After six years of continuously cropping wheat, Jason Rover, Paringa, had such nutrient-deficient soil that he decided to make a change. He incorporated vetch and barley crops into his rotation to help restore soil health.
A third-generation farmer, Jason operates the 8000-hectare family farm with the help of his father Robert.
In past seasons, the Rovers used vetch as a break crop but a new three-year rotation including barley will begin this year.
Jason said reduced yield was the first sign of a soil issue and that a change was needed.
"We were hitting a production wall because the soil had lost its nutrition," he said.
"Protein levels were going down more and more each year and we realised we needed a break crop to rectify the problem."
Last year, 6000ha of wheat and 2000ha of vetch were sown from Anzac Day until the third week of May.
Jason said two seasons ago, he believed the introduction of vetch had wheat crop yields on the rise.
"Wheat yields were about 50 per cent greater following the vetch crop, so that was enough to make us realise it was something we should be doing," he said.
This year’s rotation will be 2500ha of wheat, vetch and Compass barley.
It is not the first time Jason has tried to introduce barley into his rotation. Many seasons ago he decided to give it a shot but experienced a 30pc loss after a summer storm ripped through the region at harvest.
He said that was enough of a reason not to continue with the crop, but after not running livestock for 15 years, it was important to get as much as possible out of his available land.
“I definitely said that we would never grow barley again but because frost is a new issue we are faced with out here, we decided to spread the risk by having the three crops,” Jason said.
“We could not replace our issues with fertiliser either, so the new rotation was the only way we could get the ground lifted.”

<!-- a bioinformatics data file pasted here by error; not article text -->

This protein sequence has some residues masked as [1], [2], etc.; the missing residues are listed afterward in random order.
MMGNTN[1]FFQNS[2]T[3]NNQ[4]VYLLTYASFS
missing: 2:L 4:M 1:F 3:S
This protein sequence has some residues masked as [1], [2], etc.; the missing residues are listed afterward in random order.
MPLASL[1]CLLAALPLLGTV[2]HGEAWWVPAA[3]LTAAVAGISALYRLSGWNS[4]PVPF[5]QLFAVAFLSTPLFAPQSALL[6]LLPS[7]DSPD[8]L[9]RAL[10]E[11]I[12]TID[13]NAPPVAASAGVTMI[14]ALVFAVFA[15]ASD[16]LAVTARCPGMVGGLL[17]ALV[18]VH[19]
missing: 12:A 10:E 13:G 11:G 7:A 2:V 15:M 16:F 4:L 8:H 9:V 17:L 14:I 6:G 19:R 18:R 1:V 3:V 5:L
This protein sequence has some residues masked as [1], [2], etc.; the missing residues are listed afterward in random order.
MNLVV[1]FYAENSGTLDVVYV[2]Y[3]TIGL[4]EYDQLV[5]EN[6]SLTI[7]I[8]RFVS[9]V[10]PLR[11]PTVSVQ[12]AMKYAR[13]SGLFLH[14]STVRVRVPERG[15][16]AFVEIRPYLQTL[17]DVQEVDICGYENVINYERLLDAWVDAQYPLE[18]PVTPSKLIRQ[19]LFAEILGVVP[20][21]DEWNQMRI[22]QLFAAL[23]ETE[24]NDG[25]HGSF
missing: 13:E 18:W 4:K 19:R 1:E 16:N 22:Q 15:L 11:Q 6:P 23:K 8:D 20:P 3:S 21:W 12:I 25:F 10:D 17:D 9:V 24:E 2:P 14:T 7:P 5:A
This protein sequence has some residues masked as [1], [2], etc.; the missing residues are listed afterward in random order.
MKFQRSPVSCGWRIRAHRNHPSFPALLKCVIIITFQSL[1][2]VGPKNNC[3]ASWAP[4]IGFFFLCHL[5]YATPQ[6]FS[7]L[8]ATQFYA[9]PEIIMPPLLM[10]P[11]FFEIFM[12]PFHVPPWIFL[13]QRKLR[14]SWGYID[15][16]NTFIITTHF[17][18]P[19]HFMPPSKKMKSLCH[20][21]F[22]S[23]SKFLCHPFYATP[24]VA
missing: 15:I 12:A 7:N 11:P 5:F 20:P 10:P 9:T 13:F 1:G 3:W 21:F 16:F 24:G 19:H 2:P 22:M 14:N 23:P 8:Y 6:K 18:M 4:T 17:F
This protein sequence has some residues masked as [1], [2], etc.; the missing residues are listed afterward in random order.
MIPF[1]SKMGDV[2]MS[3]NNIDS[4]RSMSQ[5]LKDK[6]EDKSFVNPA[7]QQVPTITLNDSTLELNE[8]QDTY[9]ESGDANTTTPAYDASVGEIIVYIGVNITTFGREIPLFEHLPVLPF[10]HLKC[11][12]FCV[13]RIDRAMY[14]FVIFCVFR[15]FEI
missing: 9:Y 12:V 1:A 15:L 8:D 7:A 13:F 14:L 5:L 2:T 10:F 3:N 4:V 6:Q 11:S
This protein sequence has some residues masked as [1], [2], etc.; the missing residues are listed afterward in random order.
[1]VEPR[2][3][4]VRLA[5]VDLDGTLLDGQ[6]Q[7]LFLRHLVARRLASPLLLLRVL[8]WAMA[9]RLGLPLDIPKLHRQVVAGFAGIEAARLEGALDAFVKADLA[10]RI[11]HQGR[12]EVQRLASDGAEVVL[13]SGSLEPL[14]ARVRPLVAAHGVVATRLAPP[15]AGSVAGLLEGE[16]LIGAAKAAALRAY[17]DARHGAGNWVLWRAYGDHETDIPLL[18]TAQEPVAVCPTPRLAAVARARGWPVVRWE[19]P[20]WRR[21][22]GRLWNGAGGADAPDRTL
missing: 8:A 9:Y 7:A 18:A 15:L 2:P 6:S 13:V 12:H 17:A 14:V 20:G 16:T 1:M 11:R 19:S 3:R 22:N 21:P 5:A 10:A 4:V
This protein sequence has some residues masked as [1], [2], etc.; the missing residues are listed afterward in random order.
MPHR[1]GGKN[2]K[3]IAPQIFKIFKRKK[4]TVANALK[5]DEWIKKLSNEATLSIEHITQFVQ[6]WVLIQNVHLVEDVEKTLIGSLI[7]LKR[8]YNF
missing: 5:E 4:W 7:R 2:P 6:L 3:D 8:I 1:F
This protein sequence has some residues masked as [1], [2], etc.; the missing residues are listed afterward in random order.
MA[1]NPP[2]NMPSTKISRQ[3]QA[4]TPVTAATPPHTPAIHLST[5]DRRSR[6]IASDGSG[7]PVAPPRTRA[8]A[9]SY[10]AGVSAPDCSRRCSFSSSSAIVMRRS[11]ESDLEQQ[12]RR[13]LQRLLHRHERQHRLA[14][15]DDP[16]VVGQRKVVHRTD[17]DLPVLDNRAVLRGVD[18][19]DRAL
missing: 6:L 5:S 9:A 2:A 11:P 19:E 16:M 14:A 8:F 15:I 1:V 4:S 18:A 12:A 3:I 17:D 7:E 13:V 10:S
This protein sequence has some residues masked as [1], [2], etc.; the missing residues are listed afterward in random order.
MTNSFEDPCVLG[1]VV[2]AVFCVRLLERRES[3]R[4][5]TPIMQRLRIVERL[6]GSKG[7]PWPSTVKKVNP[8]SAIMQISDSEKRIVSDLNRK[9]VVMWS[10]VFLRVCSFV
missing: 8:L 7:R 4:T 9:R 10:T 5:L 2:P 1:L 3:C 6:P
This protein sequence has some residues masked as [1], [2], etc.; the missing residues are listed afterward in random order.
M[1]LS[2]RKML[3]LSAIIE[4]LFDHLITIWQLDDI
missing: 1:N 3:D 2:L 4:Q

Compass barley was chosen because of its high yielding characteristics and last season 1600ha was sown for seed production.
“Instead of buying in seed I began growing it last year and will build up the hectares from there,” Jason said.
Vetch paddocks will not just help with nitrogen replacement, it will also manage weed control, which is another battle for the Rovers.
“Last season was a bad year for grasses. We have a lot of paddocks that will be sown with vetch this year because it is a good opportunity to control it,” Jason said.
“Our yields are lower, too, and it is not viable to put expensive in-crop grass sprays. We tried sprays in the past but they were not 100pc effective on weeds.”
“Controlling the grasses will also minimise weed disease carryover into the following season’s crops.”
UNSEASONABLE CHALLENGES TEST ROVERS’ RESOLVE
JASON Rover had never been able to begin his Christmas holidays early, until last year when the season cut off and he finished harvest by the end of November.
When the season compacted and just one beneficial rain arrived for the season, Jason began harvest on October 5, his earliest start date.
“Crops started to run up because of moisture stress. We were lucky rain came in August and helped get the crops across the line but the yields were not great,” he said.
Jason said crops had ripened in time for harvest but he was met with multiple challenges throughout the season.
His father Robert had farmed the region for 50 years and never experienced frost, but in the past five years two frosts had threatened the Rovers’ crop yields.
“During harvest I realised we had about 20 per cent damage after we got a severe frost after the August rain,” Jason said.
“The first frost a few seasons ago we lost about 50pc.”
The challenges kept presenting when Russian wheat aphid also arrived and caused about 20pc damage.
Jason chose not to apply a seed treatment and could not spray for RWA because of bees pollinating neighbouring almond orchards.
The Rovers had a below average season last year but Jason said considering the new challenges that arose, they were lucky.